Soundtrack review: Batman begins (Hans Zimmer and James Newton Howard – 2005)
Christopher Nolan’s “Batman begins” is one of the best origin stories put on screen. But this is not just the dark knight’s origin story… it is also the origin story of one of the best director / composer matches ever: the one between Nolan and Hans Zimmer. This is where it all started and when I listen to Interstellar I am amazed to realize how far they’ve gone together…
Still, the gentlest of The Dark Knight trilogy scores wouldn’t have worked without the sensitivity that James Newton Howard brought. I am still grateful that my two favorite composers got to work together and I have Christopher Nolan to thank for this.
Even if I consider the trilogy Hans Zimmer’s work, this first score has James Newton Howard’s melancholy and subtle darkness. Hans wrote the action music, Newton Howard wrote the drama parts, and, in this one, the darkness wins. Still, this was before the Joker, before Bane, before disturbing motifs, before metallic and raw cues and before industrial sounds. “Batman begins” is all about the heart. It’s a gentle flap of a bat’s wings in the dark, a reflection of a soul, a quiet and deep memory. There’s no aggressiveness in this score, because James Newton Howard’s touch melts down any violent instincts and shows the beauty of the character. There are a lot of doubts and shadows in “Batman Begins”. This is a score to listen to very attentively, because it has many layers of dark.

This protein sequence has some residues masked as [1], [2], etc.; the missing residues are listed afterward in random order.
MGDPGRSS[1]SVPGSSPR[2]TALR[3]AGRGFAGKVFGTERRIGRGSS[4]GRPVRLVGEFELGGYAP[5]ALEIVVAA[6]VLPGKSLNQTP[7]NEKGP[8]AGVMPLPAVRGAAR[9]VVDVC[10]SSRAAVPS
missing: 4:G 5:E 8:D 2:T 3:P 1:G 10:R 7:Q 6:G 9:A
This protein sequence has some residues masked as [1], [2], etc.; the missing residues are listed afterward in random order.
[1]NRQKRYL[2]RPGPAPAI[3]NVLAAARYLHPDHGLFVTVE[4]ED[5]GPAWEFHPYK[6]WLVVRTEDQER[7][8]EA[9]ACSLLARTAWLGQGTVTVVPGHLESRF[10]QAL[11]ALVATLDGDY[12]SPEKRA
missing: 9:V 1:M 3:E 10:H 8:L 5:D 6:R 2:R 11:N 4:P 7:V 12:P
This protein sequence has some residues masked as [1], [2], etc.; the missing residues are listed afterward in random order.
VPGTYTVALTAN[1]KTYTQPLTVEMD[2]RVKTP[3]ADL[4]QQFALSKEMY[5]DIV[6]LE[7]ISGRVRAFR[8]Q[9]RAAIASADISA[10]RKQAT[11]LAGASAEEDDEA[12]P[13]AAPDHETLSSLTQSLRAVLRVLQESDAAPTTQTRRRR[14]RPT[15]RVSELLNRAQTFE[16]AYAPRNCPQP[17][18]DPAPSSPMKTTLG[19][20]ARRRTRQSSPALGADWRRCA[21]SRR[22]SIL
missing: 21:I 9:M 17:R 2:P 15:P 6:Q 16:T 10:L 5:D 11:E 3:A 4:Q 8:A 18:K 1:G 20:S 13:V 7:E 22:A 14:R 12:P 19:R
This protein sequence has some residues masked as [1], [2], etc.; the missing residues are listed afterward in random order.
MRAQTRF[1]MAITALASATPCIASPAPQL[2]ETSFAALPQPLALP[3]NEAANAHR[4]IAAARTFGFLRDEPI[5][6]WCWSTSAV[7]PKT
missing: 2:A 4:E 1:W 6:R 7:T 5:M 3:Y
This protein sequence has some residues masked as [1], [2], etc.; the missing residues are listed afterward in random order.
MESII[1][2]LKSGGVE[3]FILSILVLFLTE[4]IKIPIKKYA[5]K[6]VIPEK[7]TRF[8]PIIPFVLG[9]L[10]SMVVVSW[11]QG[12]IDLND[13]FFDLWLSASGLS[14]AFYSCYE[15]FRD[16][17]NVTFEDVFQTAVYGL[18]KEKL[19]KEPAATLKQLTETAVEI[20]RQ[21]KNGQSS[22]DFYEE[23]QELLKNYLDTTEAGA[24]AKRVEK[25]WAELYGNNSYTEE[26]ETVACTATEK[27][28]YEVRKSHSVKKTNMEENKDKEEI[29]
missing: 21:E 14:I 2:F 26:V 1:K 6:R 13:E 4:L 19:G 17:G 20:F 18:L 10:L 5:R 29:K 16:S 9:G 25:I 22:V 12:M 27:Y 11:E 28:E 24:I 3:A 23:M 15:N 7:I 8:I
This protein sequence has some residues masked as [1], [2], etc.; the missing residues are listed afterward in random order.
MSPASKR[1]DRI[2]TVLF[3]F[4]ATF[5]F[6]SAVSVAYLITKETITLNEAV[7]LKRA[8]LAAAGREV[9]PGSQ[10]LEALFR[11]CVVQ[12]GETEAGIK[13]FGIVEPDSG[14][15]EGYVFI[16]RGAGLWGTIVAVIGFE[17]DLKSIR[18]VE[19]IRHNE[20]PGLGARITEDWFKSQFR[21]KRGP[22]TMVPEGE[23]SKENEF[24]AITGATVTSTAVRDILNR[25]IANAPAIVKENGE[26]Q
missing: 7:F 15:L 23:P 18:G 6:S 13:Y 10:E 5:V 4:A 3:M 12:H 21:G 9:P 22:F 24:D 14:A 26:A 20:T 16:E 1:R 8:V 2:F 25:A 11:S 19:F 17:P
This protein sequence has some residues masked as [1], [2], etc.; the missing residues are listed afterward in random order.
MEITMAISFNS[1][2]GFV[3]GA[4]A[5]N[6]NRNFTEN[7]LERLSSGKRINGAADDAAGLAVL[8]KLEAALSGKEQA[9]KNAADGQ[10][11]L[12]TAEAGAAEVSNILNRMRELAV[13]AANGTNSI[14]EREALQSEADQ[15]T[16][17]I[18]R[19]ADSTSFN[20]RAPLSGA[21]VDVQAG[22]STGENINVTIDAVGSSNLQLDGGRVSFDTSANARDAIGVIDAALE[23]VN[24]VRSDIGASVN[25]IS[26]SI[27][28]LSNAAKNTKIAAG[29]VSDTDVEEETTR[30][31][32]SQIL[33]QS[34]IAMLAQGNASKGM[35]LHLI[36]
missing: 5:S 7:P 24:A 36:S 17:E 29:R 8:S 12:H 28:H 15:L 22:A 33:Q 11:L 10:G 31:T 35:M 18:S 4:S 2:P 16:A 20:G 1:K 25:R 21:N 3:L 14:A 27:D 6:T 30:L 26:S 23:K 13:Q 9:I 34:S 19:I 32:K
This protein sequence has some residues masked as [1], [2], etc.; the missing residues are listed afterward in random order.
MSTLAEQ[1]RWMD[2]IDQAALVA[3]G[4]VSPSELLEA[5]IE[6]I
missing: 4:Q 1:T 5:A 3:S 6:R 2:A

Still, the action cues composed by Hans Zimmer stand out. “Mollossus” is one of the most exciting tracks from the trilogy, a relentless race towards an explosive climax. This cue doesn’t break the rhythm of the score; it morphs from the same sounds.
Even if, like the movie, it’s the weakest of the trilogy, the score for “Batman begins” is still one of my most frequent listens. The wonders from “The dark knight” and “The dark knight rises” wouldn’t have existed without the seeds planted here.
This is one of my go to scores when I’m in need of deep reflection…
Cue rating: 88 / 100
Total minutes of excellence: 48 / 60
Album excellence: 78%